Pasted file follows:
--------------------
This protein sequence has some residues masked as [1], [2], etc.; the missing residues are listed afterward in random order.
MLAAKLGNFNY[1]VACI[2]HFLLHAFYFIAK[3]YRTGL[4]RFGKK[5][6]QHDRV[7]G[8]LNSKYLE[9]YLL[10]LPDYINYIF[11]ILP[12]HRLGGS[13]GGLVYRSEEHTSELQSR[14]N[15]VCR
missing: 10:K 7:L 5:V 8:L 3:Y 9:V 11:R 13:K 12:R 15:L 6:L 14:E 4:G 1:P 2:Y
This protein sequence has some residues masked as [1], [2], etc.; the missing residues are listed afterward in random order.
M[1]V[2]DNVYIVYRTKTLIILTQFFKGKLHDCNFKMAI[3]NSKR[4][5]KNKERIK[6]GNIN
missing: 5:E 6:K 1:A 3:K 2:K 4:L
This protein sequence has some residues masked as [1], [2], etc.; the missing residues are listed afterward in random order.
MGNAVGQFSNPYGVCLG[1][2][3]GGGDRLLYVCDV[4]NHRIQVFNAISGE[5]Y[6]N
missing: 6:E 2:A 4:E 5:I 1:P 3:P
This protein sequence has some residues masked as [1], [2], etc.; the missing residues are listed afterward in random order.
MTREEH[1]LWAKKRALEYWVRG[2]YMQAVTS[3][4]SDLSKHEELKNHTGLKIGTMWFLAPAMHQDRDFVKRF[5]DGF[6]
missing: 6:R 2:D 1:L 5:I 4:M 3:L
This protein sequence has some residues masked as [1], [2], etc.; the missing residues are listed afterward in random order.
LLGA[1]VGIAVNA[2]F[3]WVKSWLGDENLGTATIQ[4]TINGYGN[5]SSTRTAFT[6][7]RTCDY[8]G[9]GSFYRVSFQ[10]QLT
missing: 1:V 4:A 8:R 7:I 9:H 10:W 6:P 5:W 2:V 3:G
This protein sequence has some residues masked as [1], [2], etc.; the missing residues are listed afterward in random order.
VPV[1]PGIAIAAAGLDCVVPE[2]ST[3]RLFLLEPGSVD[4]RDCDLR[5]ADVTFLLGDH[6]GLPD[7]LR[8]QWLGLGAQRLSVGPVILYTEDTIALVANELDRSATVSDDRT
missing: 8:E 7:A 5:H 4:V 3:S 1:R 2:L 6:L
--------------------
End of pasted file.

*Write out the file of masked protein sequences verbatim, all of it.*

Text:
This protein sequence has some residues masked as [1], [2], etc.; the missing residues are listed afterward in random order.
MLAAKLGNFNY[1]VACI[2]HFLLHAFYFIAK[3]YRTGL[4]RFGKK[5][6]QHDRV[7]G[8]LNSKYLE[9]YLL[10]LPDYINYIF[11]ILP[12]HRLGGS[13]GGLVYRSEEHTSELQSR[14]N[15]VCR
missing: 10:K 7:L 5:V 8:L 3:Y 9:V 11:R 13:K 12:R 15:L 6:L 14:E 4:G 1:P 2:Y
This protein sequence has some residues masked as [1], [2], etc.; the missing residues are listed afterward in random order.
M[1]V[2]DNVYIVYRTKTLIILTQFFKGKLHDCNFKMAI[3]NSKR[4][5]KNKERIK[6]GNIN
missing: 5:E 6:K 1:A 3:K 2:K 4:L
This protein sequence has some residues masked as [1], [2], etc.; the missing residues are listed afterward in random order.
MGNAVGQFSNPYGVCLG[1][2][3]GGGDRLLYVCDV[4]NHRIQVFNAISGE[5]Y[6]N
missing: 6:E 2:A 4:E 5:I 1:P 3:P
This protein sequence has some residues masked as [1], [2], etc.; the missing residues are listed afterward in random order.
MTREEH[1]LWAKKRALEYWVRG[2]YMQAVTS[3][4]SDLSKHEELKNHTGLKIGTMWFLAPAMHQDRDFVKRF[5]DGF[6]
missing: 6:R 2:D 1:L 5:I 4:M 3:L
This protein sequence has some residues masked as [1], [2], etc.; the missing residues are listed afterward in random order.
LLGA[1]VGIAVNA[2]F[3]WVKSWLGDENLGTATIQ[4]TINGYGN[5]SSTRTAFT[6][7]RTCDY[8]G[9]GSFYRVSFQ[10]QLT
missing: 1:V 4:A 8:R 7:I 9:H 10:W 6:P 5:W 2:V 3:G
This protein sequence has some residues masked as [1], [2], etc.; the missing residues are listed afterward in random order.
VPV[1]PGIAIAAAGLDCVVPE[2]ST[3]RLFLLEPGSVD[4]RDCDLR[5]ADVTFLLGDH[6]GLPD[7]LR[8]QWLGLGAQRLSVGPVILYTEDTIALVANELDRSATVSDDRT
missing: 8:E 7:A 5:H 4:V 3:S 1:R 2:L 6:L